12. Silverskiesdean says:

    Initially, I got ENYOLS and thought it might take a “SLY ONE” to solve the meta. The only reason I didn’t go with that, was it should read “A SLY ONE” and also, that wasn’t elegant enough for a Gaffney META.

    • Paul Coulter says:

      I saw SLY ONE, too, on my first try, and also thought it wasn’t good enough. I wonder if anyone guessed this as a Hail Mary.

  13. Myelbow says:

    Genuinely do not understand people’s quibbles with this meta. Like Evan, the mechanism clicked for me once I wrote the theme entries out numerically and saw there were no duplicate digits. The suggestions people are giving for “improving” this puzzle seem like they would result either in a completely unsolvable puzzle, or an unconstructable one. (Or, in some cases, they just seem mad that the method they were determined to apply to solving this meta turned out not to be the correct one.) The worst I can say is that it might be a hair too easy for a Week 4 puzzle, but other solvers’ mileage may vary.

  14. Tom Bassett says:

    I was attempting a different “reorder”

    five thirty eight >>> 5/38, no, I reordered to 8, 35
    19/60 >>> nine-teen and six-ty >>> ninety and sixteen, 90,16 (could not find a “90” to save my lack of a soul)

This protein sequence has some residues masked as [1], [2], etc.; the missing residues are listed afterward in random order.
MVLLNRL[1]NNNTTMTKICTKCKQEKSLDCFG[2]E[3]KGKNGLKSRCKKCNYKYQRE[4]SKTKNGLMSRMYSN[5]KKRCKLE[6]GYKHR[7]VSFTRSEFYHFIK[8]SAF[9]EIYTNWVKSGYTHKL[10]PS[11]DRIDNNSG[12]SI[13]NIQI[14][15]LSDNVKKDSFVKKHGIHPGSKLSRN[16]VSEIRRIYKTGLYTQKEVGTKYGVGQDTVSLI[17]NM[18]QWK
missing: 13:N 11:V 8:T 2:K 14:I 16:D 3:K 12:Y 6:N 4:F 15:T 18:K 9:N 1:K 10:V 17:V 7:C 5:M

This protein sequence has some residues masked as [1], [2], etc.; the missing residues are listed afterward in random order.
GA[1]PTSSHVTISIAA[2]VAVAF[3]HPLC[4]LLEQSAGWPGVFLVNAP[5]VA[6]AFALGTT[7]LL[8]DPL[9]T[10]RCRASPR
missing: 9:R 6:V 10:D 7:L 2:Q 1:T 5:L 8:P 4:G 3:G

24/7 >>>

    but failed.

    Now that I’ve seen the unique 0-9, that “missing T” should have bothered me more and helped.

    But a nice and solid week 4, still a shelf higher than my arms can usually reach, but I’ve been taking stretching exercises lately, trying to get up to that shelf more often.

  15. Seth Cohen says:

    Wish I’d gotten this one! Great meta, and I’m really impressed that the top entries work out so well. That seems like a really amazing find.

    I knew something was wrong at 1A, but I thought the answer was supposed to be ROTE — repetitious means overused, in a sense.

  16. Charles Stevens says:

    Great puzzle. Couldn’t solve the meta. Matt has a uniquely clever mind.

Comments are closed.